Buying New Mini Today

Discussion in 'Mac mini' started by Noetics, Nov 19, 2013.

  1. Noetics, Nov 19, 2013
    Last edited: Nov 19, 2013

    Noetics macrumors member

    Noetics

    Joined:
    Nov 8, 2013
    #1
    So... I've decided im going to bite the bullet (cannot wait for the new model) and purchase the late 2012 mac mini, the specs i'm going with are as follows:

    2.6GHz quad-core Intel Core i7
    4GB Memory (will upgrade to 16GB myself)
    Fusion HDD

    I'm doing my best to future proof the mini by upgrading the processor from 2.3 to 2.6 for £72, the price seems reasonable... what do you guys think?

    I've also done a lot of research on which storage option is more suitable to what I will be using the mini for - 256 of SSD or the fusion drive. I chose the fusion drive because the speed tests show that the SSD is only a fraction faster than the fusion drive for the majority of tests (boot up, opening photoshop, loading logic etc), and for the 1TB storage on top of the extra speed it made sense to choose the fusion drive.

    And I will be upgrading the ram myself to save a little £££.

    Any thoughts or suggestions before purchase, any feedback is appreciated.

    Cheers
    Jim
     
  2. olegunnar macrumors member

    Joined:
    Oct 29, 2013
    #2
    I did the same thing a week ago, except for the fusion drive.

    Chose the 2.6 GHz option to future-proof (I'm one of the nightmare customers talked about elsewhere, who clings to his hardware for far too long), but decided to buy the 2-HDD kit from iFixIt and then fit a 128GB SSD along with the standard 1TB drive.

    Also bought 16 gigs of Kingston Hyper pnp RAM. Someone mentioned they worked in the mini and they're actually the cheapest here for some obscure reason.

    I would have had it today, had TNT not botched their delivery. It's nice taking the day off to wait for something that never arrives, because they messed up and forgot to change the delivery date.
     
  3. benoitgphoto macrumors 6502

    Joined:
    Jul 19, 2007
    #3
    Done the same too last week and the Mini is scheduled to arrive this thursday. I got the i7 at 2.3 GHz with the 1 TB Fusion drive and will upgrade the ram to 16 GB myself. Not sure if I should have got the 2.6 GHz or not...I tried the demo in the Apple store and it was the 2.3 with the regular HDD and the 4 GB ram and found it was hell fast. Hopefully I won't regret it.
     
  4. ugahairydawgs macrumors 68020

    ugahairydawgs

    Joined:
    Jun 10, 2010
    #4
    I bit a similar bullet a couple of weeks ago. Went with the 2.3/4/1TB fusion drive model for $889 from the Apple refurb store. Got a 16GB RAM kit installed and this thing performs very well.
     
  5. philipma1957, Nov 19, 2013
    Last edited: Nov 19, 2013

    philipma1957 macrumors 603

    philipma1957

    Joined:
    Apr 13, 2010
    Location:
    Howell, New Jersey
    #5
    you are wasting a lot of money dude… buy the 2.3 then add a big ssd and ram

    no fusion no 2.6



    http://www.amazon.com/Apple-MD388LL...=UTF8&qid=1384874578&sr=8-2&keywords=mac+mini buy this 789


    http://www.amazon.com/Samsung-Elect...F8&qid=1384874616&sr=8-4&keywords=samsung+evo buy this 571


    http://www.amazon.com/Kingston-Valu...qid=1384874654&sr=8-8&keywords=16+gb+1600+ram buy 2 of these 170

    cost is 1550 this is future proof


    If you shop around all the prices above can be found lower. you also pull the internal 1 tb hdd to put the ssd in. and you can use the external in this

    http://www.amazon.com/ORICO-2588US3...&qid=1384874812&sr=8-1&keywords=3.0++usb+case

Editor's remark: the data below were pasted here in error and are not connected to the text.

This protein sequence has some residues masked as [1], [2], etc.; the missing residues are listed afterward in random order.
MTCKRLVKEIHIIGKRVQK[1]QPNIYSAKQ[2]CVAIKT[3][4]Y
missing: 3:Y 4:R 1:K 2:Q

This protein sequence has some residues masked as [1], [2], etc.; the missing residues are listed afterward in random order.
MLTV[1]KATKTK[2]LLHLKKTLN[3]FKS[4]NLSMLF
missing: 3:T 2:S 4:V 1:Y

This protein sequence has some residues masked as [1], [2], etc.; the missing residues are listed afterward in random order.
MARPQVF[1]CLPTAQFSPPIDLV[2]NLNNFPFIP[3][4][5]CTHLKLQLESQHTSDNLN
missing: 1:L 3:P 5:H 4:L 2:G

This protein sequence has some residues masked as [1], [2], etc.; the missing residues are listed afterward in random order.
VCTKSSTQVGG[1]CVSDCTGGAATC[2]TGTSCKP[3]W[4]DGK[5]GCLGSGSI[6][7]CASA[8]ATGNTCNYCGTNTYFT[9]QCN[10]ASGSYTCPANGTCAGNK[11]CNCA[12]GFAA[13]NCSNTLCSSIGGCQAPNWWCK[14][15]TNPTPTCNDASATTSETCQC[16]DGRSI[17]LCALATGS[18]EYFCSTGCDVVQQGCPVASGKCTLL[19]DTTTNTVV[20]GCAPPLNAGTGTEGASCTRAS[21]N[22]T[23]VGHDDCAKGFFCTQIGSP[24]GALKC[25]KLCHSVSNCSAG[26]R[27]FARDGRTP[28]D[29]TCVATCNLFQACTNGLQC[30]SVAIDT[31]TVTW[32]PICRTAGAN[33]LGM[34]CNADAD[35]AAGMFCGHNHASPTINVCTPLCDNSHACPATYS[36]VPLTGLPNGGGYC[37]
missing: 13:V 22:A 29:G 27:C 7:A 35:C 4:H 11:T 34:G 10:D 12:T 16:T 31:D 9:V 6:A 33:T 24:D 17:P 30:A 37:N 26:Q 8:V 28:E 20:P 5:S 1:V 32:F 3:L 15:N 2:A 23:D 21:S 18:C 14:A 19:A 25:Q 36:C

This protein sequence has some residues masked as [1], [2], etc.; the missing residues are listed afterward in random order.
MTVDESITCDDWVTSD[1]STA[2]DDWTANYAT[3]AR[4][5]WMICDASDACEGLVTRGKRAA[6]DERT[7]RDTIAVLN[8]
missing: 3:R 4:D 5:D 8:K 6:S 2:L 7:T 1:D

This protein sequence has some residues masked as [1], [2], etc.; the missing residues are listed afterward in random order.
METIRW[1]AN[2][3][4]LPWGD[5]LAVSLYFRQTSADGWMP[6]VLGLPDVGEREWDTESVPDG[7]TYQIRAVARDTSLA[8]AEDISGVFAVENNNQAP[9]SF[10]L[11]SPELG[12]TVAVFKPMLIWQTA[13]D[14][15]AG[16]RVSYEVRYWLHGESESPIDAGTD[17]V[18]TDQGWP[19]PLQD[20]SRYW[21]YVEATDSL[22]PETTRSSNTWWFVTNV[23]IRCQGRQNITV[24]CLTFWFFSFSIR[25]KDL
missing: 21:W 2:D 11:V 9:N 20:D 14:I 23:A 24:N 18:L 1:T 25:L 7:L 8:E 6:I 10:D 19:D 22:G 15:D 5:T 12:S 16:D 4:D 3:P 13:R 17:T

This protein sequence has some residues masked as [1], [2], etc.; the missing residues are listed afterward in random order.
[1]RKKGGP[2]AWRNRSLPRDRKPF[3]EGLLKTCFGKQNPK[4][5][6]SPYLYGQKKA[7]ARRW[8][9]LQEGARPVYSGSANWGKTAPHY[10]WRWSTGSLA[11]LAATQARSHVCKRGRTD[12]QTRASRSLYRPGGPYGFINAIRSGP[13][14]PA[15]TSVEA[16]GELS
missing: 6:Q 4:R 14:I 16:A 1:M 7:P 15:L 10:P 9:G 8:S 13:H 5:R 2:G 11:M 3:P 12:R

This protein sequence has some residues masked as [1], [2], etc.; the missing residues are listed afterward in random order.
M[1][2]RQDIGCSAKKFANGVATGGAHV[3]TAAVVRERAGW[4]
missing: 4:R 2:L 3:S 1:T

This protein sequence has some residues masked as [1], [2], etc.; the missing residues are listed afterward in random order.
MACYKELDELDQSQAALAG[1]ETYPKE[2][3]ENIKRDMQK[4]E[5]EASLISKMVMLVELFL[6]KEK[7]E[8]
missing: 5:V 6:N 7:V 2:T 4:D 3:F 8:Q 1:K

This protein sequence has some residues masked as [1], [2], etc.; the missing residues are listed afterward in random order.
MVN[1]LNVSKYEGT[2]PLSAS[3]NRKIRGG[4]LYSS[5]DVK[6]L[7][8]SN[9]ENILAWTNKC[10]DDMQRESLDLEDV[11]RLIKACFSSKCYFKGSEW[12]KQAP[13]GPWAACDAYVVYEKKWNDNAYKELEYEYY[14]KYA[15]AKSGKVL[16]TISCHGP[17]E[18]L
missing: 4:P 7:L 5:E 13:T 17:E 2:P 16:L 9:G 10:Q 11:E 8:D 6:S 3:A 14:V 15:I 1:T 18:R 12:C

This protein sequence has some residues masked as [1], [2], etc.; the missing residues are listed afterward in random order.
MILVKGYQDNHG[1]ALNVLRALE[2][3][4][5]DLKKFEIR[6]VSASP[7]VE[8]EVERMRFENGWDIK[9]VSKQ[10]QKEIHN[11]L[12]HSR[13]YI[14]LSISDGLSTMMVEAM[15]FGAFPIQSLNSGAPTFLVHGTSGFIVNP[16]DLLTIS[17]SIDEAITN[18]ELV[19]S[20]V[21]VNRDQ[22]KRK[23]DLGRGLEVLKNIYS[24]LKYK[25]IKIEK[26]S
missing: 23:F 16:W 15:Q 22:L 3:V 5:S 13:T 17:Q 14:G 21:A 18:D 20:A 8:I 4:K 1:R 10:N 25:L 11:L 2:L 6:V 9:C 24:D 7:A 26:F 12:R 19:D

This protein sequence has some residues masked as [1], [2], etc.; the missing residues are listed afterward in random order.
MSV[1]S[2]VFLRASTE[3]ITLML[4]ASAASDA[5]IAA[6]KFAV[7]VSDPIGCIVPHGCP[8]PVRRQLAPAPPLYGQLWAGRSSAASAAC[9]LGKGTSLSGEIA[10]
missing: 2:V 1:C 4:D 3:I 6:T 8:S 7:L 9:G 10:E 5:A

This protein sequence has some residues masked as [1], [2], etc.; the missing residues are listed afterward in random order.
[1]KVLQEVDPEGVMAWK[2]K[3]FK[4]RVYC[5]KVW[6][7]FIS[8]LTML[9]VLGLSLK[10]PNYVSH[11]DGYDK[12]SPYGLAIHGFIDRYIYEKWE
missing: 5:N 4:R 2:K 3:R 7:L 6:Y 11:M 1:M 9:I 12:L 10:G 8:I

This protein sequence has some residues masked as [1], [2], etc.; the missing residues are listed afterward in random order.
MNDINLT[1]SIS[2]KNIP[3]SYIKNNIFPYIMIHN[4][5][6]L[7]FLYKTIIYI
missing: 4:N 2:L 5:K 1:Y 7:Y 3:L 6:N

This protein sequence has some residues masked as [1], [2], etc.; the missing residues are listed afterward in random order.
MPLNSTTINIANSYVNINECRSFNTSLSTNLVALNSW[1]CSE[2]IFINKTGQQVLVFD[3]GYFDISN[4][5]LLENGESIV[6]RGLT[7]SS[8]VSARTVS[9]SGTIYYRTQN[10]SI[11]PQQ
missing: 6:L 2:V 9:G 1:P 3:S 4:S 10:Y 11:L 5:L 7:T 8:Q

run a backup with it.
     
  6. corvus32 macrumors 6502a

    Joined:
    Sep 4, 2009
    Location:
    USA
    #6
    The benchmarks I've seen don't show much gain from 2.3 to 2.6.

    In fact, there's not a whole lot of difference between the 2.5 i5 Mini and 2.3 quad-core unless you do a lot of video or audio editing.

    Maxing out the RAM and adding an SSD are what's important.
     
  7. chrfr macrumors 603

    Joined:
    Jul 11, 2009
    #7
    I have a 2.6 at work which I use regularly and have a 2.3 at home. I cannot tell the difference between them. Remember that both will use turbo boost so the speed difference really is trivial.
     
  8. Schnort macrumors regular

    Joined:
    Oct 24, 2013
    #8
    You'll only really see a difference when doing video encoding (or large code compiles). I'm sure there's some photoshop filters or something like that that could make use of the extra cores.

    Otherwise, the multiple cores just sit there looking pretty.
     
  9. ugahairydawgs macrumors 68020

    ugahairydawgs

    Joined:
    Jun 10, 2010
    #9
    Problem there is he wants the fusion drive. Can't get that with the i5.
     
  10. blanka macrumors 68000

    Joined:
    Jul 30, 2012
    #10
    It is super easy to buy a SSD yourself and slide it in. Then you can either turn it into a fusion with the HD in the other drive bay, or use it separate. You can do that with all models. No need to feel limited by Apple's options.
    It also allows you to pick larger SSD's. You can make a 256GB SSD fusion for the money Apple demands for a 128GB one.
     
  11. ugahairydawgs macrumors 68020

    ugahairydawgs

    Joined:
    Jun 10, 2010
    #11
    No doubt. Very much possible, although there are many that aren't comfortable enough to crack open their machine and start swapping out hard drives.
     
  12. haravikk macrumors 65816

    Joined:
    May 1, 2005
    #12
    Sounds like a perfectly sensible setup; the Haswell processors aren't that much faster than the quad-core option you've chosen, and it's mostly a factor of what you're doing. For example, if you use virtualisation a lot then the Haswell processors have made some incremental progress to that (though again, it's not so huge a leap that you're left in the dust).

    The main advantage of Haswell is going to be integrated Iris graphics, which is a big leap, but only matters if you do stuff that would take advantage of it. If not then you'll hardly notice the difference between the processors. I mean, for most tasks that quad-core 2.6ghz is as good as an 8-core early 2008 Mac Pro; better actually, in most areas at least thanks to much better support for encryption, compression etc. If the next Mac Mini gets access to Iris Pro then things are a bit different, as that actually accelerates both CPU and GPU, but I'm not sure how likely the Mac Mini is to get that (iMacs are bound to at some point).

    Memory isn't likely to change much in the new Mac Minis either. In fact, the main difference I'd expect from new Mac Minis will be a second Thunderbolt port, and at this rate possibly a redesign, which may actually mean less capacity of internal drives in which case getting a Mac Mini now is potentially an advantage, as Apple are bound to make it smaller if they think they can.